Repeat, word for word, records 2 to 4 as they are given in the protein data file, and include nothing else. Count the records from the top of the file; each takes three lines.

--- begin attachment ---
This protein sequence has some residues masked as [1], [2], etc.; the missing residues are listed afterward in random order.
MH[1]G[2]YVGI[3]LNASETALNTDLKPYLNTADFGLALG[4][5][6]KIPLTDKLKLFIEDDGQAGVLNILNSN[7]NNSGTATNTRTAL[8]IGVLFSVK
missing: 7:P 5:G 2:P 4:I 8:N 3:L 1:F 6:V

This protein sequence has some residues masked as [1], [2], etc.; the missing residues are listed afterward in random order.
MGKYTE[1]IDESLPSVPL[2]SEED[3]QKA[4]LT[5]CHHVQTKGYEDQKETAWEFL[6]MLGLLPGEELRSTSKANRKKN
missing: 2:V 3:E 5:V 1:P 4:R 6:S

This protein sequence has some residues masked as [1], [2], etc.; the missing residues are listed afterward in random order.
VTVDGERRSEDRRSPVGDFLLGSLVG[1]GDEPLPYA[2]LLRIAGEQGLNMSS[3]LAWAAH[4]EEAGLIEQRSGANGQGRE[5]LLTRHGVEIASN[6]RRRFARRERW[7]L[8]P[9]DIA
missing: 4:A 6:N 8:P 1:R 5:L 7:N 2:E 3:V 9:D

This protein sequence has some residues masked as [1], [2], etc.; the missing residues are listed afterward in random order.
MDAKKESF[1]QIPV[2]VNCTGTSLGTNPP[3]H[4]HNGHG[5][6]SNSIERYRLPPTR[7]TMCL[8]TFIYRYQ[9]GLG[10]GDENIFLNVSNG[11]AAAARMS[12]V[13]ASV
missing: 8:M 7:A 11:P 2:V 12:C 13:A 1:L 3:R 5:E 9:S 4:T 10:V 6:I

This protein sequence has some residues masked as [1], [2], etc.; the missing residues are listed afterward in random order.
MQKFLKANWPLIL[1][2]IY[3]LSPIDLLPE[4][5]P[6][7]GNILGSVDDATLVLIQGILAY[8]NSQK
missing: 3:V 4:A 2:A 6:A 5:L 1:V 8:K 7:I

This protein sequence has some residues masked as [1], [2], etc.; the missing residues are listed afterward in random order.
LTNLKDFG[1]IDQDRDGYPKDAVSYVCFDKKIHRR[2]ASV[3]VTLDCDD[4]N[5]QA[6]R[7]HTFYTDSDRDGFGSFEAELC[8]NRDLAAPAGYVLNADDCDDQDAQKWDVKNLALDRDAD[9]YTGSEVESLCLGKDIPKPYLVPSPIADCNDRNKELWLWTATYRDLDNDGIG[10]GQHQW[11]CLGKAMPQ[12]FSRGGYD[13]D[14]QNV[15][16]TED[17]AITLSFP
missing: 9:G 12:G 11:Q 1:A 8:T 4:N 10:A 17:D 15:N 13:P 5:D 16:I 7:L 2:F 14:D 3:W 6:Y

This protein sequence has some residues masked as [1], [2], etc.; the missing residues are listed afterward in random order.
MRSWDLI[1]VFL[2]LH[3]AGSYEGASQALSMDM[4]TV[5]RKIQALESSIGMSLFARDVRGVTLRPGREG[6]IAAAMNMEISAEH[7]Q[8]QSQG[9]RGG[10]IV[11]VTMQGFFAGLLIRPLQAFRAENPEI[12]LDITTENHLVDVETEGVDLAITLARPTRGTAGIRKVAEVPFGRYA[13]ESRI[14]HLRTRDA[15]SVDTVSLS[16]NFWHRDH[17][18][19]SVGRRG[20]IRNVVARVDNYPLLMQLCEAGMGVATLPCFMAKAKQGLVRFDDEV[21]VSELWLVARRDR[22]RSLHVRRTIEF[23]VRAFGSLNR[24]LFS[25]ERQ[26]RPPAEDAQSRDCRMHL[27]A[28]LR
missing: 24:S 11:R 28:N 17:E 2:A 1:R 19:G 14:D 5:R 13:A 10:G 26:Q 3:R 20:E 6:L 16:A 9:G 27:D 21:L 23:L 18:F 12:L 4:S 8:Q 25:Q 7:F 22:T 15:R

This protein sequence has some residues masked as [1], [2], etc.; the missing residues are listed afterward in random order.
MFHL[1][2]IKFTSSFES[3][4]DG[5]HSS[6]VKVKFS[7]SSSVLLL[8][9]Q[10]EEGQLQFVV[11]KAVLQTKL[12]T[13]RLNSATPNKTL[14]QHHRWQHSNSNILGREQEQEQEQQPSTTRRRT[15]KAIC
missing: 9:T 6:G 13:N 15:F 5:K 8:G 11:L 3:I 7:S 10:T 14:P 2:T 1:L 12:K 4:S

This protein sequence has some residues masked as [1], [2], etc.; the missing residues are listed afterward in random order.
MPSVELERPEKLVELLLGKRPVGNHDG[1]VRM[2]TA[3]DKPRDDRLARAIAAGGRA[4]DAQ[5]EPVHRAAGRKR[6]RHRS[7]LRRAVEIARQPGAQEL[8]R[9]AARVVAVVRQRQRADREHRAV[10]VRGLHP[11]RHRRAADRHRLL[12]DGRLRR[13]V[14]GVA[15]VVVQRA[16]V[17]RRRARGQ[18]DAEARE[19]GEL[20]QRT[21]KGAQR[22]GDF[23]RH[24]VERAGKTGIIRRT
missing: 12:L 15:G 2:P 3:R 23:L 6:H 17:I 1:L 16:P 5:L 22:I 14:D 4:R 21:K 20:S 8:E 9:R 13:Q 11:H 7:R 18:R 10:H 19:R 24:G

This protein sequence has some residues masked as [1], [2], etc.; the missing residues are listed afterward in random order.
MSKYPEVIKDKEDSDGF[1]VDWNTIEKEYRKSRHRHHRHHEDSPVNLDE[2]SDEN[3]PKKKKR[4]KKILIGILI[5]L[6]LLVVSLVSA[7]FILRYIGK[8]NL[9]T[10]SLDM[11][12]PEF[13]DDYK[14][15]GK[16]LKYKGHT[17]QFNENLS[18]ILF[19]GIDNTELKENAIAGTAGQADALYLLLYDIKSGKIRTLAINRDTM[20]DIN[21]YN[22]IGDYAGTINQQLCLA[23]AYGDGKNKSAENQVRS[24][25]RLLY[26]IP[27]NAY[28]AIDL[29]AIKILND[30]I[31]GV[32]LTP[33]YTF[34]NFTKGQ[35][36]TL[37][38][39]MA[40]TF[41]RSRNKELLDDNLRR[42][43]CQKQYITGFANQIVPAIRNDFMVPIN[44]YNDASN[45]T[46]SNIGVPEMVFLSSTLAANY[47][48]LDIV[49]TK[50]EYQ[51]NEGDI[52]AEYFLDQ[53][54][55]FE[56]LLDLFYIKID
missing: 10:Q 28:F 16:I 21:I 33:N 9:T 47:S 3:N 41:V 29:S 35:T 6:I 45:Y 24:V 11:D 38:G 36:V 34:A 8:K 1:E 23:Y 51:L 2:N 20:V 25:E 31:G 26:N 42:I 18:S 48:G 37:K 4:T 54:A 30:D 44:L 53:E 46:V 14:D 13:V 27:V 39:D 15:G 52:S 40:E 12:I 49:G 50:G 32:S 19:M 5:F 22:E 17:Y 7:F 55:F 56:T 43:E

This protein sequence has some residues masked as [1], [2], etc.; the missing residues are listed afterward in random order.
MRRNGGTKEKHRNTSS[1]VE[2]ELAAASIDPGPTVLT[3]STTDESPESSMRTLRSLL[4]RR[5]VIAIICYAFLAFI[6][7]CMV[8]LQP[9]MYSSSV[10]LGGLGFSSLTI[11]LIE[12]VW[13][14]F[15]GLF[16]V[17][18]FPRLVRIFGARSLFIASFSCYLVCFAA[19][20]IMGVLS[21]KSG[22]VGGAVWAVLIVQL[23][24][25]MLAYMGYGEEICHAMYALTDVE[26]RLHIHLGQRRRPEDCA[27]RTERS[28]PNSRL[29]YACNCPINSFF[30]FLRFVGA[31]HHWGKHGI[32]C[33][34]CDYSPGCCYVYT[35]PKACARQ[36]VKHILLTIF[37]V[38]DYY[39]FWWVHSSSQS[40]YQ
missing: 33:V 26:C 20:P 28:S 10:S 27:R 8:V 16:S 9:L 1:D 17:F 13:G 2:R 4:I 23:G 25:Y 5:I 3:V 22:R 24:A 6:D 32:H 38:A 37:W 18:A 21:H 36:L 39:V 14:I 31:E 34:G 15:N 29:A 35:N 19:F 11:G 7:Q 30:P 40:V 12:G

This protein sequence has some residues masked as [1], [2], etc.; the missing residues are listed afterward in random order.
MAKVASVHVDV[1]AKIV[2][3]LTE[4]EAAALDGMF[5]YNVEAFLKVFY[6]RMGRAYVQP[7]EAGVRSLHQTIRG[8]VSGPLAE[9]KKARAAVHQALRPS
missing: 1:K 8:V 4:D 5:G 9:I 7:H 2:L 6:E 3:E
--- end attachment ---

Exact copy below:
This protein sequence has some residues masked as [1], [2], etc.; the missing residues are listed afterward in random order.
MGKYTE[1]IDESLPSVPL[2]SEED[3]QKA[4]LT[5]CHHVQTKGYEDQKETAWEFL[6]MLGLLPGEELRSTSKANRKKN
missing: 2:V 3:E 5:V 1:P 4:R 6:S

This protein sequence has some residues masked as [1], [2], etc.; the missing residues are listed afterward in random order.
VTVDGERRSEDRRSPVGDFLLGSLVG[1]GDEPLPYA[2]LLRIAGEQGLNMSS[3]LAWAAH[4]EEAGLIEQRSGANGQGRE[5]LLTRHGVEIASN[6]RRRFARRERW[7]L[8]P[9]DIA
missing: 4:A 6:N 8:P 1:R 5:L 7:N 2:E 3:V 9:D

This protein sequence has some residues masked as [1], [2], etc.; the missing residues are listed afterward in random order.
MDAKKESF[1]QIPV[2]VNCTGTSLGTNPP[3]H[4]HNGHG[5][6]SNSIERYRLPPTR[7]TMCL[8]TFIYRYQ[9]GLG[10]GDENIFLNVSNG[11]AAAARMS[12]V[13]ASV
missing: 8:M 7:A 11:P 2:V 12:C 13:A 1:L 3:R 5:E 9:S 4:T 10:V 6:I